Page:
Rent Free In Your Head

Nov, 11 2020
4 Minutes

In recent years, the term "living rent free in your head" has gained popularity.

We hear it in the terms of psychological warfare - Joel Embiid lives rent free in Andre Drummond's head, AOC lives rent free at Fox News.

But it applies to other concepts as well. Your parents' nagging can live rent free in your head. Your co-workers' low quality work can live rent free in your head. Your roommates who never clean the dishes might be living rent free in your head (and possibly living rent free in your apartment as well).

The fact remains that there are objects of fixation that our minds just simply cannot shake. Some of them represent mundane items left undone - paying your taxes, getting your car serviced. Some of them represent larger projects - getting a new job, getting new roommates. Others are labels you develop - James Harden has a reputation for coming up short in the playoffs (sigh). And yet, others are omnipresent and unchangeable - for example, issues of race and gender.

How do you handle with these thoughts that live rent free in your mind?

Tiny Progress

The best thing you can probably do for any of these task based issues is to make tiny progress.

If your brain is dedicating background resources to a task that you need to address, then the best thing you can do for your mind is to make tiny progress. Sometimes, this means just writing it down in a task manager, but getting it off your mind is crucial

But other times, you need to do much more. I find it's helpful to write a little blurb in my task manager about the immediate next steps. When I pick up the task, I can see the metawork that I've done, and jump on it right away.

This will work effectively for tasks, and even larger projects like finding a new job.

But not all things can be "dealt" with.

Ignore It

Ignorance is bliss and when it comes to certain issues, it might be useful for a period of time to straight up ignore them.

In many ways, this is compartmentalization, achieving focus by ignoring other things.

When you're at work, you want to focus on your work, which means you need to ignore family, friends, and hobbies for a while.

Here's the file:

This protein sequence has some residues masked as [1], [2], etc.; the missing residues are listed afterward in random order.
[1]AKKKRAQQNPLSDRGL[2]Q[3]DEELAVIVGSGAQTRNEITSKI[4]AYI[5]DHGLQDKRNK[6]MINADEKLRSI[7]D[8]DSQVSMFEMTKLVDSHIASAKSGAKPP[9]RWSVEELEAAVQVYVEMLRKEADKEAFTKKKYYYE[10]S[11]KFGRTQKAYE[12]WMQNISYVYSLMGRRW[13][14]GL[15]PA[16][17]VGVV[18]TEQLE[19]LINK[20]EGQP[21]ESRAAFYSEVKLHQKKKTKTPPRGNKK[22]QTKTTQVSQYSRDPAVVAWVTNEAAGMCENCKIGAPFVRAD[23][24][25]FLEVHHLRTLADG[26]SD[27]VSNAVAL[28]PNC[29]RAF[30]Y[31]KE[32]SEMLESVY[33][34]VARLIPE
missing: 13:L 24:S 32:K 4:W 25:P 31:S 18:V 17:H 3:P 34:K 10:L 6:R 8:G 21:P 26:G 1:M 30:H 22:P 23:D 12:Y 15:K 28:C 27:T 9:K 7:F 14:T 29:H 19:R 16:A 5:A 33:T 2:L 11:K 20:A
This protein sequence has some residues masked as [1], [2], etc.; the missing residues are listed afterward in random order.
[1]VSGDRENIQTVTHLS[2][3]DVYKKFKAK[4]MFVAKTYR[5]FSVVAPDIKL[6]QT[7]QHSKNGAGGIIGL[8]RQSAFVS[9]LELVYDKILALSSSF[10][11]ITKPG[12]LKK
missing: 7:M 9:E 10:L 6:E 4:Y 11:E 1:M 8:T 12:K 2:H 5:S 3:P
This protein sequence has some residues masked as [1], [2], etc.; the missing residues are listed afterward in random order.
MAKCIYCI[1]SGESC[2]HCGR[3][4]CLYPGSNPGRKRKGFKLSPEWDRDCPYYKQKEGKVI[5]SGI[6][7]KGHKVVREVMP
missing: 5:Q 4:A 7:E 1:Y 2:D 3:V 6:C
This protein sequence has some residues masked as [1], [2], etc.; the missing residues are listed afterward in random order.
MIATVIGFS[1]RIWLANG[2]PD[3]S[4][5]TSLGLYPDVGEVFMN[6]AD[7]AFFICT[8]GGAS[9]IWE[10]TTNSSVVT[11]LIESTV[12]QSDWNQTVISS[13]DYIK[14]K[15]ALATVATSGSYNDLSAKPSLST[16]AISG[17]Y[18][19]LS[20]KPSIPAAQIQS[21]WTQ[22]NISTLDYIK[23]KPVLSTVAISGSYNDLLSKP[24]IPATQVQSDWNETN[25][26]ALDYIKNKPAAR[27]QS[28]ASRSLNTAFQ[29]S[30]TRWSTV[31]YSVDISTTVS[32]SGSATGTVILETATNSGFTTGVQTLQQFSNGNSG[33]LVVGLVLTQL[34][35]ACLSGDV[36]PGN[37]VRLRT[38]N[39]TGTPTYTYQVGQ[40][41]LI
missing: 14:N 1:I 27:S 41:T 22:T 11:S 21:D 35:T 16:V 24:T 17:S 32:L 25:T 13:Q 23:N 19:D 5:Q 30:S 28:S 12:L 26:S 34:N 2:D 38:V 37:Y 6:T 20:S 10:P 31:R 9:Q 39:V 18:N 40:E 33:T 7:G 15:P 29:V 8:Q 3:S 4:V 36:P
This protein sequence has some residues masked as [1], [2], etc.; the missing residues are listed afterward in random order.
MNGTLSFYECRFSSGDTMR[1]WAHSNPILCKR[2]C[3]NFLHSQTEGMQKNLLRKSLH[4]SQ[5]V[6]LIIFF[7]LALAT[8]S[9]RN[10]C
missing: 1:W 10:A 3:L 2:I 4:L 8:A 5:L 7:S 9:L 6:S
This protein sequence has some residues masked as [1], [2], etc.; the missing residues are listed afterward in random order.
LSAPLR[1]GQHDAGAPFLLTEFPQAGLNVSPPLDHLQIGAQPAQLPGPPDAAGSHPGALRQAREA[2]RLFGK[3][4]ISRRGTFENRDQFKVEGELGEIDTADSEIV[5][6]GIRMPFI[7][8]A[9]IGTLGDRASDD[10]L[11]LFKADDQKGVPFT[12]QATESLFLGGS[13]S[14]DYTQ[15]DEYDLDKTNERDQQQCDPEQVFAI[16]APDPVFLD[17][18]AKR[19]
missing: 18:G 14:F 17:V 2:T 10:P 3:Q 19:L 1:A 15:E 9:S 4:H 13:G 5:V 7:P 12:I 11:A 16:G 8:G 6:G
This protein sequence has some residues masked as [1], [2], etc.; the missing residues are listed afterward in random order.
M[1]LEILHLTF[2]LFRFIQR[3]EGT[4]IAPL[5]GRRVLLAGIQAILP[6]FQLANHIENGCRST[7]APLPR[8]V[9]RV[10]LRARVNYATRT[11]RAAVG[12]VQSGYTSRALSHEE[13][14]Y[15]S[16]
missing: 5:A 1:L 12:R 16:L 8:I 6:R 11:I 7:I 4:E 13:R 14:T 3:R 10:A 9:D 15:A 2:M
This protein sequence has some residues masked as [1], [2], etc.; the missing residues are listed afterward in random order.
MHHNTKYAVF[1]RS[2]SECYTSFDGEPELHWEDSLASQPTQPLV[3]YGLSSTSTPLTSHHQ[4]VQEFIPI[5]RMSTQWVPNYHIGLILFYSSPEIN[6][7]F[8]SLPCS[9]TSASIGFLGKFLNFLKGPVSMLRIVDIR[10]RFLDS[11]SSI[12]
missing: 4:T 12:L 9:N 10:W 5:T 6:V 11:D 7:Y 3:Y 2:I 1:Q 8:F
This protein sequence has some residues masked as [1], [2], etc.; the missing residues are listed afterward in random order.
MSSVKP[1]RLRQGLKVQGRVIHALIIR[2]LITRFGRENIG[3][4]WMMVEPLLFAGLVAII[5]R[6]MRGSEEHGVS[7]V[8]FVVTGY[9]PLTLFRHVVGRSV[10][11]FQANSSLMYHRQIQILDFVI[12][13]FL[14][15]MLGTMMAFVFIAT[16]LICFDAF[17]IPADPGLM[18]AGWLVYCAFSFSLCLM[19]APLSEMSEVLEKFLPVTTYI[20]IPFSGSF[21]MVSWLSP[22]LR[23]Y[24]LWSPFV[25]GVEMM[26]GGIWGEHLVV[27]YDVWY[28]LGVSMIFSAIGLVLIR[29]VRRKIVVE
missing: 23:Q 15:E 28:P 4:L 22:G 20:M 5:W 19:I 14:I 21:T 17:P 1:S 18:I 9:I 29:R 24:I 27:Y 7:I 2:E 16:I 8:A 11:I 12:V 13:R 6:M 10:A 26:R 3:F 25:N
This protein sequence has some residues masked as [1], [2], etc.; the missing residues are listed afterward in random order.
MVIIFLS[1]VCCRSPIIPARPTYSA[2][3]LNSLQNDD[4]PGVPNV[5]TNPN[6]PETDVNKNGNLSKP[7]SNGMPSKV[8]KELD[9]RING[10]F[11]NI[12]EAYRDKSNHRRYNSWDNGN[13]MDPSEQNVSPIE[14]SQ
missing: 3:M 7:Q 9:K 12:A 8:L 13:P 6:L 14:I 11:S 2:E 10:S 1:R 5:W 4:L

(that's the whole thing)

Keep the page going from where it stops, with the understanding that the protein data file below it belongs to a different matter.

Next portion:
When you're meditating, you're doing nothing. You're ignoring everything.

Mastering the ability to ignore aspects of your life for a duration of time is a very powerful skill. That said, I don't think it's a long term solution. Those thoughts that live rent free in your mind will come back.

One super powerful hack to this, I've found, is group singing. When I was in college, I joined a choir. Having had no previous singing experience, I found it absolutely profound how singing in a group of people could take my mind off everything else. Group chanting, I've heard, produces a similar effect. There's something extremely powerful about human voices in unison that allows us to ignore problems.


If every single day, you feel like the work you do is supporting a business that you hate, then you've let a vampire into your life. This arrangement will drain you of vital energy.

The only long term solution is to make changes such that you're "back in alignment". Chiropractors often speak of the body's natural ability to heal once your spin is in proper alignment. Similarly, life is much better when everything you do is in alignment with your value system.

That said, identifying your value system and making choices against that is a very difficult task. Most people don't even know what things matter to them, thus they take generic advice from other people.

Applying the scientific method is useful here:

  • Ask a question
  • Generate a hypothesis
  • Make a prediction
  • Experiment to support or invalidate the hypothesis

Here's an example. Let's say you're taking a new job, and you're someone who has recently become conscious of how race affects your comfort level at work.

  • Question: "Does having a critical mass of people of my race and gender in leadership positions affect my performance at work?"
  • Hypothesis: "Having a critical mass of people of my race and gender in leadership positions will improve my performance"
  • Predictions: "I will have more and better chances at networking", "My salary will increase at a faster rate"
  • Experiment: Obtain a job/internship/contractor role with a company that has these leadership characteristics. Evaluate in 3-12 months.

If you found supporting evidence for this hypothesis, then you have a very useful clue in determining your value system. If you found contradictory evidence, then you might have developed an intuition of where to start looking next.

To align ourselves with our values, we must first uncover those values. To do so, experimentation is key.


Things that live rent free in your head are a huge drain on your livelihood. Minimizing them allows us to live better.

To recap, here are some strategies you can apply:

  • Make tiny progress to tame stress
  • Ignore items to minimize their power
  • Align yourself with your values via experimentation

I'm sure there are way more strategies, but I'll write more about them as I come up with them and try them out. For now, I hope these are a helpful start.